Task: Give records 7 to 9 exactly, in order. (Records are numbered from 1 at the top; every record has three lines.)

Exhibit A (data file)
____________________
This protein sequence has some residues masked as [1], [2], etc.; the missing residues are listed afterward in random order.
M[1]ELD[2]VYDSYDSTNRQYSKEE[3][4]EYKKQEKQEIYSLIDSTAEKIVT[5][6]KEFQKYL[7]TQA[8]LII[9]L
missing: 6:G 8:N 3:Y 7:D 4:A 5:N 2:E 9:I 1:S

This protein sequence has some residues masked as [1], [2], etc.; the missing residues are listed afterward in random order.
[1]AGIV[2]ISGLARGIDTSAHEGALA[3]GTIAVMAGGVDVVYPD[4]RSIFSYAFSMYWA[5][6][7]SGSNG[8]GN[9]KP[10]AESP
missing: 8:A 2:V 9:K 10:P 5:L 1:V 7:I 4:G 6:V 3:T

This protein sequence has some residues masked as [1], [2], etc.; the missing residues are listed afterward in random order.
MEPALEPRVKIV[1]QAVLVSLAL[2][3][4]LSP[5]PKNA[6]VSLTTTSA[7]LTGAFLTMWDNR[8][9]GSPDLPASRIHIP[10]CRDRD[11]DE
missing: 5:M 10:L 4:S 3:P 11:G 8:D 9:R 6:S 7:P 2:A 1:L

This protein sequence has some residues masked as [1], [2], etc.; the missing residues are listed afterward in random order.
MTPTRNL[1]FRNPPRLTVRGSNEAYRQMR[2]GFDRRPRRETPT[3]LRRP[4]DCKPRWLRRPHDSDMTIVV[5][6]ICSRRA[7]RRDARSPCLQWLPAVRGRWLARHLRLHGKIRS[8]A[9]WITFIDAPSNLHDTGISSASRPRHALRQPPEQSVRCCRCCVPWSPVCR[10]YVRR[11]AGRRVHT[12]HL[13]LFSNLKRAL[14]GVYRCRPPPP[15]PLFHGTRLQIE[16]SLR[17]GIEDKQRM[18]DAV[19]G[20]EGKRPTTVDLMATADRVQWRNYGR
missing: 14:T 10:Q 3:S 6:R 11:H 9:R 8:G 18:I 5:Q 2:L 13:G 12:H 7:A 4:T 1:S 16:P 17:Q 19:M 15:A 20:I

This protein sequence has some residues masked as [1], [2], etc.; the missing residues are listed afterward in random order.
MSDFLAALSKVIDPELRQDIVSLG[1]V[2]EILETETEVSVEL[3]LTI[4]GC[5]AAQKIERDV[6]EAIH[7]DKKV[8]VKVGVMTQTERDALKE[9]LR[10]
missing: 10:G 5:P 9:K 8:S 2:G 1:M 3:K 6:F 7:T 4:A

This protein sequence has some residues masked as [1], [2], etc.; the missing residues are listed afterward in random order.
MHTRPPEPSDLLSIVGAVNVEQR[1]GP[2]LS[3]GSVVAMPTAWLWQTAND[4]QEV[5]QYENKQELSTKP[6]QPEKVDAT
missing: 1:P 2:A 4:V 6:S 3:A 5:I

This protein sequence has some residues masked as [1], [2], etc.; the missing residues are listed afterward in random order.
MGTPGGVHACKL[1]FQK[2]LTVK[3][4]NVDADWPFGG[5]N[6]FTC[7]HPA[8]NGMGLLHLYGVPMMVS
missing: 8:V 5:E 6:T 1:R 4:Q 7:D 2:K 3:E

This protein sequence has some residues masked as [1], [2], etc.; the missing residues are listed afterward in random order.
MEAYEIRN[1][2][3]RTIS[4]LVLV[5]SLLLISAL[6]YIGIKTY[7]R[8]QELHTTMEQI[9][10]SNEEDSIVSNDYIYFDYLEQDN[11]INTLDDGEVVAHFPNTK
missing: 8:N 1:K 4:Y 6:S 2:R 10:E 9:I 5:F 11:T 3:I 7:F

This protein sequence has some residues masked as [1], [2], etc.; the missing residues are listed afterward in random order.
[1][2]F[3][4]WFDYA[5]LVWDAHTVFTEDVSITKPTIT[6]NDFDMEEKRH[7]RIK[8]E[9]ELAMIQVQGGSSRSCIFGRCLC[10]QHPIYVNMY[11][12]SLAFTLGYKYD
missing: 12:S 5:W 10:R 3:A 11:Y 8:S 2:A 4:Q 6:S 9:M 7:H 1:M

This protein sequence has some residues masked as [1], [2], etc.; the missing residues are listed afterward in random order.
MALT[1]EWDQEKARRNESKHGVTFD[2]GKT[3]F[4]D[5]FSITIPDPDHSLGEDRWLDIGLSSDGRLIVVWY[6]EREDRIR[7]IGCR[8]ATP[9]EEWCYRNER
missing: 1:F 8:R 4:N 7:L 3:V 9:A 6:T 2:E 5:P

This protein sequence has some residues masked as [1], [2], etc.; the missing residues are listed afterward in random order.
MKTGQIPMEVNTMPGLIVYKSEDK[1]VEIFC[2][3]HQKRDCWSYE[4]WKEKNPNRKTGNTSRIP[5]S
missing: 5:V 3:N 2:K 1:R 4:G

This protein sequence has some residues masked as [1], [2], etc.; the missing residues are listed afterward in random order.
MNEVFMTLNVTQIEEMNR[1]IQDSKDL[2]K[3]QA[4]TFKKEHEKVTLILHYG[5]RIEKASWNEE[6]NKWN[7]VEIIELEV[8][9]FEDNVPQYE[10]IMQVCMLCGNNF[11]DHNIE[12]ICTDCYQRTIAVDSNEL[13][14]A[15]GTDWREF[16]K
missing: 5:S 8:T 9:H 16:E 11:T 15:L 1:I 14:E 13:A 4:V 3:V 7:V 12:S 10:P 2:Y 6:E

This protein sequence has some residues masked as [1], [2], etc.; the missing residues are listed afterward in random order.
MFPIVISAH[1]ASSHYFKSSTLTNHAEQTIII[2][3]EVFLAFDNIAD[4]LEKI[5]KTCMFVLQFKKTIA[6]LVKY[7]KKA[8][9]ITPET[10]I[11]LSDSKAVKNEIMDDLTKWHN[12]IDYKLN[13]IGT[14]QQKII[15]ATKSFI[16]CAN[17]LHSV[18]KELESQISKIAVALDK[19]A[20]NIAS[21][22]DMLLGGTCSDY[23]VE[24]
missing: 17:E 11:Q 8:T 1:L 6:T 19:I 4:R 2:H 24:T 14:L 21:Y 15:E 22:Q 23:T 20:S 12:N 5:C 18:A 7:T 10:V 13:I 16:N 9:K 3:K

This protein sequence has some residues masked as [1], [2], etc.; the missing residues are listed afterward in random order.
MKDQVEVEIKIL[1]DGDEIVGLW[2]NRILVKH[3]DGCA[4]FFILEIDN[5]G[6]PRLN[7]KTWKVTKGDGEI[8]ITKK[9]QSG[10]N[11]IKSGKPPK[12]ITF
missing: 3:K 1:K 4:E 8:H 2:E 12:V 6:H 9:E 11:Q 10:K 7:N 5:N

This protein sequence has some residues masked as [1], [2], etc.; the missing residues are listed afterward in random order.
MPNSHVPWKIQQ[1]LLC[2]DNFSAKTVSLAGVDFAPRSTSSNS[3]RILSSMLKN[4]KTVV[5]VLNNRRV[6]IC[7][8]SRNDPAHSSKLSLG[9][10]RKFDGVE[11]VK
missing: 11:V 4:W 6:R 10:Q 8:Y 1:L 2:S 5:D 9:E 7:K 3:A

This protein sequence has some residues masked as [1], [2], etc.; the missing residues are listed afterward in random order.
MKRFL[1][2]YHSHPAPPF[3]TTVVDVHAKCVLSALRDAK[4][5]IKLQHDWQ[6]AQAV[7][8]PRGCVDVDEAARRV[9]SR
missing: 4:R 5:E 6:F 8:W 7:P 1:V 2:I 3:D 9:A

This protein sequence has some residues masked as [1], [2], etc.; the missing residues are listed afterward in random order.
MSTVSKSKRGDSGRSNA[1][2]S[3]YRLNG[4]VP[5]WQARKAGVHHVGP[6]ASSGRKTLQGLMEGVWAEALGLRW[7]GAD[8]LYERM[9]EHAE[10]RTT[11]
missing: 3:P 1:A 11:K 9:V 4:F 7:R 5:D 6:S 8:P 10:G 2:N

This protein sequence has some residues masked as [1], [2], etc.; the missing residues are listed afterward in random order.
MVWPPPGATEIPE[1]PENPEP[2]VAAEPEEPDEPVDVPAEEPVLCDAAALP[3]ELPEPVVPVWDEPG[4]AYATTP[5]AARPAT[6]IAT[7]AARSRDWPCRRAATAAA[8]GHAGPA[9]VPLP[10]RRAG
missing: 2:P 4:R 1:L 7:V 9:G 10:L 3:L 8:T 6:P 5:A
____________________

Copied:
This protein sequence has some residues masked as [1], [2], etc.; the missing residues are listed afterward in random order.
MGTPGGVHACKL[1]FQK[2]LTVK[3][4]NVDADWPFGG[5]N[6]FTC[7]HPA[8]NGMGLLHLYGVPMMVS
missing: 8:V 5:E 6:T 1:R 4:Q 7:D 2:K 3:E

This protein sequence has some residues masked as [1], [2], etc.; the missing residues are listed afterward in random order.
MEAYEIRN[1][2][3]RTIS[4]LVLV[5]SLLLISAL[6]YIGIKTY[7]R[8]QELHTTMEQI[9][10]SNEEDSIVSNDYIYFDYLEQDN[11]INTLDDGEVVAHFPNTK
missing: 8:N 1:K 4:Y 6:S 2:R 10:E 9:I 5:F 11:T 3:I 7:F

This protein sequence has some residues masked as [1], [2], etc.; the missing residues are listed afterward in random order.
[1][2]F[3][4]WFDYA[5]LVWDAHTVFTEDVSITKPTIT[6]NDFDMEEKRH[7]RIK[8]E[9]ELAMIQVQGGSSRSCIFGRCLC[10]QHPIYVNMY[11][12]SLAFTLGYKYD
missing: 12:S 5:W 10:R 3:A 11:Y 8:S 2:A 4:Q 6:S 9:M 7:H 1:M